Many teachers have raised concerns that the government’s plan to mass test secondary schools will be a “nightmare” as it may fail to catch asymptomatic carriers of the virus and will also give students a “false sense of security”.
With schools confirmed to reopen from the 8th March, millions of students are expected to take three COVID-19 tests as they return to the classroom at school testing facilities. After the initial three in-school tests, students will then be provided with home tests twice weekly. Staff will also be provided with two home tests each week.
However, there is some scepticism around the efficacy of the tests. According to the NEU teachers’ union many school leaders are “entirely unconvinced” that lateral flow tests are accurate enough to pick up positive cases amongst asymptomatic students because young people usually have lower viral loads than adults.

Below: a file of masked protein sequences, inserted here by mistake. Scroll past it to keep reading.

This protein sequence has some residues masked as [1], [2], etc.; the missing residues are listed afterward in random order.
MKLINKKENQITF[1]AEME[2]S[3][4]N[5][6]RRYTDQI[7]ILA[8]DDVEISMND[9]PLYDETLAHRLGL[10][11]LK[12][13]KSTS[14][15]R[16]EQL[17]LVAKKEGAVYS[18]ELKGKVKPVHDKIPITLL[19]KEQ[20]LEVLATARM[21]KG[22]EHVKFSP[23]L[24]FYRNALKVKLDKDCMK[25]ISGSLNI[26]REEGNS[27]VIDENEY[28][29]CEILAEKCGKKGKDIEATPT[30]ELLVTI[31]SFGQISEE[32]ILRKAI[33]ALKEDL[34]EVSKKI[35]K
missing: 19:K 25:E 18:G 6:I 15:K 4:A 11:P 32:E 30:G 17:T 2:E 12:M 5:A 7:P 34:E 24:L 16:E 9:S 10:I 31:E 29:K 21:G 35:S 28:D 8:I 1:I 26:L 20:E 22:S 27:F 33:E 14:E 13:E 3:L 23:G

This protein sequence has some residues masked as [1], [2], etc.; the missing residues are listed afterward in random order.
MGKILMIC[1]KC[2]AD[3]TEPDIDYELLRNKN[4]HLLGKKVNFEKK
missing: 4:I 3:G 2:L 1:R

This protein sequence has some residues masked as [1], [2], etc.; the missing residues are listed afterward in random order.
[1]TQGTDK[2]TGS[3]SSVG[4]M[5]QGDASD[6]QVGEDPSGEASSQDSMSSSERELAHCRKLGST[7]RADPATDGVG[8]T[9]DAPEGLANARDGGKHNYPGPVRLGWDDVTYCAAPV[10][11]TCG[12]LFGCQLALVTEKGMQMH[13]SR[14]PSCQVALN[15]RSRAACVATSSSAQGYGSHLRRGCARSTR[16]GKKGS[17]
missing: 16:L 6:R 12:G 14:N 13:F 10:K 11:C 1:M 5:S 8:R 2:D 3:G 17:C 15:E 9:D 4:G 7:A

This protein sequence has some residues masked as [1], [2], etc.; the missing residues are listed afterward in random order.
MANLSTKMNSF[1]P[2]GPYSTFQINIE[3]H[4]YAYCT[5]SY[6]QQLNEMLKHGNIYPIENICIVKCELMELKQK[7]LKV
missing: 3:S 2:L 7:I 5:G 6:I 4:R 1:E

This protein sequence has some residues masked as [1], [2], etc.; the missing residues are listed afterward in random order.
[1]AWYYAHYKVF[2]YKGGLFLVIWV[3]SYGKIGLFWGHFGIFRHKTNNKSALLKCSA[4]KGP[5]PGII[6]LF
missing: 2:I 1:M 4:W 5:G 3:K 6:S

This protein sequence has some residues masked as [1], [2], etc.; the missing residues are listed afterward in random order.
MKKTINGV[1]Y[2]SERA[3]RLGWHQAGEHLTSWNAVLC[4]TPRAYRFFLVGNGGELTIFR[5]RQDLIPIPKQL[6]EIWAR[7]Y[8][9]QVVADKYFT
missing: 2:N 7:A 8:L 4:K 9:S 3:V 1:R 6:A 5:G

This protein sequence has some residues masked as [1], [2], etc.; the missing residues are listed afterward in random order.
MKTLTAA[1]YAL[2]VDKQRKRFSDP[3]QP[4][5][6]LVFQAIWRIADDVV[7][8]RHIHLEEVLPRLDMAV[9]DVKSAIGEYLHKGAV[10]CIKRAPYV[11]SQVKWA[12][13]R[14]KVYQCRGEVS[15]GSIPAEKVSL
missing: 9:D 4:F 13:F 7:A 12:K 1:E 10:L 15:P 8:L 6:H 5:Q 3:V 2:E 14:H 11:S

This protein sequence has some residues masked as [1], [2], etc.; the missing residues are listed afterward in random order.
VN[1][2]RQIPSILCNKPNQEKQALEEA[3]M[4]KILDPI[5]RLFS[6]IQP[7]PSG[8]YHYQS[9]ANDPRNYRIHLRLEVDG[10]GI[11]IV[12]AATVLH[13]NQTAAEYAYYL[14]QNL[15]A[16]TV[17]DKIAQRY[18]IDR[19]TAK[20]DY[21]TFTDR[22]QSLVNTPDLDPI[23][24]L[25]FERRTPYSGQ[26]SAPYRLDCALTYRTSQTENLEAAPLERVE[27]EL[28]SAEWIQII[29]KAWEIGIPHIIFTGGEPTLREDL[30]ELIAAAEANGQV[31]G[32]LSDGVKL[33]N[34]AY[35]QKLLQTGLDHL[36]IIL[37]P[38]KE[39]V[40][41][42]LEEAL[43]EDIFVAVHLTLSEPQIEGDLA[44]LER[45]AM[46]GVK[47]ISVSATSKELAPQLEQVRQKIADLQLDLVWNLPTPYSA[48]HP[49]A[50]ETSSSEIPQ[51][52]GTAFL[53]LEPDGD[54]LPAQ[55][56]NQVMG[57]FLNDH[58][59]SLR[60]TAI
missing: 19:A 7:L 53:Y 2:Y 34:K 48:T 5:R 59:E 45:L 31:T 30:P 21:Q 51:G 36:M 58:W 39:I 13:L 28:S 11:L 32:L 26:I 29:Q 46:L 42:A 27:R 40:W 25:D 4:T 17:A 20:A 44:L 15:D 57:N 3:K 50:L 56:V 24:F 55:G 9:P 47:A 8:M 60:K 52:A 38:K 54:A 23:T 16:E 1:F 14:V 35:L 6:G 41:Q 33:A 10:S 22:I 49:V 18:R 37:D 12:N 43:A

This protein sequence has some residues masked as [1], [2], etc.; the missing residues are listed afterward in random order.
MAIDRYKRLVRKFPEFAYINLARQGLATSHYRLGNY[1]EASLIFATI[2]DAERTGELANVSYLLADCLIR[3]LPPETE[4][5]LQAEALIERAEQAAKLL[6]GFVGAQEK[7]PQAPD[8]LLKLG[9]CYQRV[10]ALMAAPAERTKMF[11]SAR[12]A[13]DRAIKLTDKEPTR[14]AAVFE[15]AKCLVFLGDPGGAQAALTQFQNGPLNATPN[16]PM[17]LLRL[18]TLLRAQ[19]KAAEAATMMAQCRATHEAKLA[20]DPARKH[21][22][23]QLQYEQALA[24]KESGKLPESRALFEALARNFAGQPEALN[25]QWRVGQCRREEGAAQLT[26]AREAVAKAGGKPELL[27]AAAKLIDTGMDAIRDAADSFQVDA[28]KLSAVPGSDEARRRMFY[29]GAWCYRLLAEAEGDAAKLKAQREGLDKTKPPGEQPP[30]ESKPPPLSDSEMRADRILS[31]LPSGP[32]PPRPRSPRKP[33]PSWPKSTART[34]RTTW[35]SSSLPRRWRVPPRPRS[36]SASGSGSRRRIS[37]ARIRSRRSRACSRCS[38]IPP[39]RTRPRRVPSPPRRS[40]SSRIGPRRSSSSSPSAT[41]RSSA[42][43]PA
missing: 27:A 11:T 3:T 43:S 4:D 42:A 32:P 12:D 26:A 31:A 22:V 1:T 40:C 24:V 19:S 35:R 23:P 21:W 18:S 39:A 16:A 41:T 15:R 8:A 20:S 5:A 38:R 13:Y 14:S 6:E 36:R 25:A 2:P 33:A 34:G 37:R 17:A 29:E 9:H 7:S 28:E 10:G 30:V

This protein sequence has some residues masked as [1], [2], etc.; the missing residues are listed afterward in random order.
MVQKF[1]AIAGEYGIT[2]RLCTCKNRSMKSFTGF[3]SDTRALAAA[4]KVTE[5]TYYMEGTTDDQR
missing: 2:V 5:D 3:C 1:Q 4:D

Logistical issues are also a concern for many teachers who feel that mass testing will be time consuming and pointless. For the average secondary school, that has approximately a thousand students, it could easily take up to two to three weeks to fully carry out all testing.
Many teachers also fear that students will not take the rules seriously if given a false negative result. Protective measures such as social distancing and hand washing may also dwindle as false confidence arises. Students may also fail to adhere to the twice weekly home testing, and it may be difficult for schools to enforce compliance.
Additionally, as a temporary extra measure, staff and students are advised to wear face coverings in all areas where social distancing cannot be maintained. Only time will tell if the government’s plan is effective enough to keep the virus under control within schools.